Wednesday, December 15, 2004

Musings about Identities

When I was a child, I grew up on Enid Blyton's Famous Five books. One of the Famous Five was George... actually named Georgina. But she was a thorough tom-boy and refused any other name but George.

Needless to say, George was my hero. Her cousin Anne, was a mouselike but smart quiet girl. I guess I always wanted to marry Anne, but be George.

I recognize now that my desperate (and boy, did it feel desperate) need to have such a hero in my life was due to a number of factors. One, I was a tom-boy and living in Singapore in the 70's, there really weren't too many role models to choose from. Secondly, I needed someone to validate my anomaly of an existence.

I still honestly believe that I had no choice in being gay. However, I do recognize that part of my embrace towards gaydom is due to my thorough rejection of society's gender values. I did not want to cook. I did not want to clean. Girls were the servants, boys the served. And I wanted to be served.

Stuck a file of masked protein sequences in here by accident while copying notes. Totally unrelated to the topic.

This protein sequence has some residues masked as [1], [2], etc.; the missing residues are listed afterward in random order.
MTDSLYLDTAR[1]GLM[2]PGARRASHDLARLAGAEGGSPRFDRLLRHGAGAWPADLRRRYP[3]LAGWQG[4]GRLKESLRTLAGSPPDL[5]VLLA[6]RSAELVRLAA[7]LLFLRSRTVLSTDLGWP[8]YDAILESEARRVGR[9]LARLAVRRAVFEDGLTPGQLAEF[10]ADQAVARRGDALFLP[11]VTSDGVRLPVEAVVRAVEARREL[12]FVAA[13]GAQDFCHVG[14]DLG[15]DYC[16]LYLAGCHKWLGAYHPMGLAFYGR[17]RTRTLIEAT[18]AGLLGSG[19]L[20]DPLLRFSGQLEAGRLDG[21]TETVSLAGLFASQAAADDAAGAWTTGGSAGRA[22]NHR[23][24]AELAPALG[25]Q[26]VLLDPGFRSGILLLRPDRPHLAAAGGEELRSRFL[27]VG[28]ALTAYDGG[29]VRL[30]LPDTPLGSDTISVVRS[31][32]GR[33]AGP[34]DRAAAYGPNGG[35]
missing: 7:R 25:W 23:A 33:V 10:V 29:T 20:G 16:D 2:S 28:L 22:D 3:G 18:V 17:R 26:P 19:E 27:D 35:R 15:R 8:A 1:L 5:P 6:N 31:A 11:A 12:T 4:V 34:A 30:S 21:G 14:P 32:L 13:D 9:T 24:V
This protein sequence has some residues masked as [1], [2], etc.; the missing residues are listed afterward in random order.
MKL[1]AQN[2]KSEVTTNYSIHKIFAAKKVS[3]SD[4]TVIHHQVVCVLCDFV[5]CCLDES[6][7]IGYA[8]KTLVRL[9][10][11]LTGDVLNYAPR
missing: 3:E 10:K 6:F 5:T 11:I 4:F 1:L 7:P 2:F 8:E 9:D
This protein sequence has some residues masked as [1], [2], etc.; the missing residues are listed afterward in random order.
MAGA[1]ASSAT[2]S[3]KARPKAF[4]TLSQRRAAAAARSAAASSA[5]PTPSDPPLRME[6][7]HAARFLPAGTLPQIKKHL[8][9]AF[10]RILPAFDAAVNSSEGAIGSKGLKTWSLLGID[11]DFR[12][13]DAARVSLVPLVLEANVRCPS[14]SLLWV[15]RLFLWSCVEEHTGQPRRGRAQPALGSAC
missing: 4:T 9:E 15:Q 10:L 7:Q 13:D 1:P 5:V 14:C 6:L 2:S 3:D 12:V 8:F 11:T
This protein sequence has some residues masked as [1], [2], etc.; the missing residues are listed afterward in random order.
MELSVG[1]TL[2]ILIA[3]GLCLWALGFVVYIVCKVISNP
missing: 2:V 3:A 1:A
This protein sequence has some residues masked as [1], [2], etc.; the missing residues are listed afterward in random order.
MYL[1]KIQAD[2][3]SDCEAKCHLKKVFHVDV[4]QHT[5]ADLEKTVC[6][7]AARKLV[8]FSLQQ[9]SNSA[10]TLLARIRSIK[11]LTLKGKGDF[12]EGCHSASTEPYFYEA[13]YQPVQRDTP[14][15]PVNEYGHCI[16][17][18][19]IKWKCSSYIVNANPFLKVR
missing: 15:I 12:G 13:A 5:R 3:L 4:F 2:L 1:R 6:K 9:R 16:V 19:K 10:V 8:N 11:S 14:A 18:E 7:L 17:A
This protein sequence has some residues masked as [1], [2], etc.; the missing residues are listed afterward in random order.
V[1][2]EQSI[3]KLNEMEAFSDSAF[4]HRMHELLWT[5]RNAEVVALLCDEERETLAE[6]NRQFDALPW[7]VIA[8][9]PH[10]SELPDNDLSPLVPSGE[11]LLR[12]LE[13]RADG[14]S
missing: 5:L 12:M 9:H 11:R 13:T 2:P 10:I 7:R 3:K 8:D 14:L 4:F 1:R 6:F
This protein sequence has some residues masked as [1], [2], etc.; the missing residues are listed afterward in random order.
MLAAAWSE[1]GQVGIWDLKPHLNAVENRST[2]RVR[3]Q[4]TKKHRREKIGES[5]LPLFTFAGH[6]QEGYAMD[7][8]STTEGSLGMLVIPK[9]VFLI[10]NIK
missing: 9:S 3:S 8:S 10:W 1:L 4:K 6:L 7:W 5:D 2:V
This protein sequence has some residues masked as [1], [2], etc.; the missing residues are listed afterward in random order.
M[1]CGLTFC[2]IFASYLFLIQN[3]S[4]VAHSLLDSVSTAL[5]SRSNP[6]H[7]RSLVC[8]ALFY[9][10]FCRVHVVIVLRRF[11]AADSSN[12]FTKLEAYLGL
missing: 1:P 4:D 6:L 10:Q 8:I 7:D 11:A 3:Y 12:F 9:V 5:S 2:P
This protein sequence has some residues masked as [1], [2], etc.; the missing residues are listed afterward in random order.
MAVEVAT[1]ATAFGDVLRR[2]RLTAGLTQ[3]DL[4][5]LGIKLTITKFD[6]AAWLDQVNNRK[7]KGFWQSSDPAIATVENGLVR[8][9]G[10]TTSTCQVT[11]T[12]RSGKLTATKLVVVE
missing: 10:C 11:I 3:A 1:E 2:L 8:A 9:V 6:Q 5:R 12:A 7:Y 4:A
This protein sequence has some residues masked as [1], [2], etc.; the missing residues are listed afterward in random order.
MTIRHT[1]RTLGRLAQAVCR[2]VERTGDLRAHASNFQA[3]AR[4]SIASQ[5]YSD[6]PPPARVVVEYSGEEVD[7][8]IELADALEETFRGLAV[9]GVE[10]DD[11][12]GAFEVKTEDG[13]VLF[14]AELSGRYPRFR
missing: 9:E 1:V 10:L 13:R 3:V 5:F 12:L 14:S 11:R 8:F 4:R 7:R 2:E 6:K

Nowadays, I look at girls with amazement. Straight girls, gay girls, a lot participating in sports. Girls who are proud of their voices and identities. And I wonder, had I grown up in today's environment, would I still be gay.

Well, considering no man has EVER made me fantasize about making love before, and plenty of women have, I would say that no, even in today's more nurturing environment towards girls, I'd still be gay.

The difference is, I wouldn't have been so desperate to.

The lines of gender were so... absolute back then. It was that absolutism I chafed against. I hated that I was expected to learn to sew, to knit. My family soon accepted my rigidity about roles. When my uncle painted the exterior of our house, I rushed out there to help him. None of his three children bothered to help, nor did my sister. I never knew how my uncle felt about my helping him out, but I just knew that at that moment, I relaxed. I didn't have to fight anymore for a while.

Oh, a realization hit me. Perhaps it's because I defined my identity as anti-others and framed it in such an absolute way that whenever my sister picks up a hammer in front of me, I visibly jolt. My sister is actually very good with wood and construction, probably much better than I am. It was just jarring to have the roles reversed.

Filed under Scary Gay Stuff and Reveries & Paranoias


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